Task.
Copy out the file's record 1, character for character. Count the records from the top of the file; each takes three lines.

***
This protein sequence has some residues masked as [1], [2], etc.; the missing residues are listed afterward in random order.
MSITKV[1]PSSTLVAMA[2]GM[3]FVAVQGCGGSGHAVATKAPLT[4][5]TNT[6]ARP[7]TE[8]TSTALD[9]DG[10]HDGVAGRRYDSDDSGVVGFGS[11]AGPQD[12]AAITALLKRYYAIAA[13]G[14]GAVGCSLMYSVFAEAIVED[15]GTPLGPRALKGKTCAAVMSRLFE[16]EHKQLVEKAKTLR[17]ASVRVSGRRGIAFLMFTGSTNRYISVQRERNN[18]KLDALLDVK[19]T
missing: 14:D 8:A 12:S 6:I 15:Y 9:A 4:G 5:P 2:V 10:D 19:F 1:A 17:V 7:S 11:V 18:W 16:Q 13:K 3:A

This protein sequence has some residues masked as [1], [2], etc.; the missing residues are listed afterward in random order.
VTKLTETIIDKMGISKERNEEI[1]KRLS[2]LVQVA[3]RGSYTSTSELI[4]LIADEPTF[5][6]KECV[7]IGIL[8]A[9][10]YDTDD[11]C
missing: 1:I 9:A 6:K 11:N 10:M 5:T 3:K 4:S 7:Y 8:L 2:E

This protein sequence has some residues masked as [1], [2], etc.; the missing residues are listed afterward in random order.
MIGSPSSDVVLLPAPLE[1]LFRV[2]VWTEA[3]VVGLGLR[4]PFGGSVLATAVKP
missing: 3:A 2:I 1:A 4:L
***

This protein sequence has some residues masked as [1], [2], etc.; the missing residues are listed afterward in random order.
MSITKV[1]PSSTLVAMA[2]GM[3]FVAVQGCGGSGHAVATKAPLT[4][5]TNT[6]ARP[7]TE[8]TSTALD[9]DG[10]HDGVAGRRYDSDDSGVVGFGS[11]AGPQD[12]AAITALLKRYYAIAA[13]G[14]GAVGCSLMYSVFAEAIVED[15]GTPLGPRALKGKTCAAVMSRLFE[16]EHKQLVEKAKTLR[17]ASVRVSGRRGIAFLMFTGSTNRYISVQRERNN[18]KLDALLDVK[19]T
missing: 14:D 8:A 12:S 6:I 15:Y 9:A 4:G 5:P 2:V 10:D 19:F 1:A 17:V 7:S 11:V 18:W 16:Q 13:K 3:A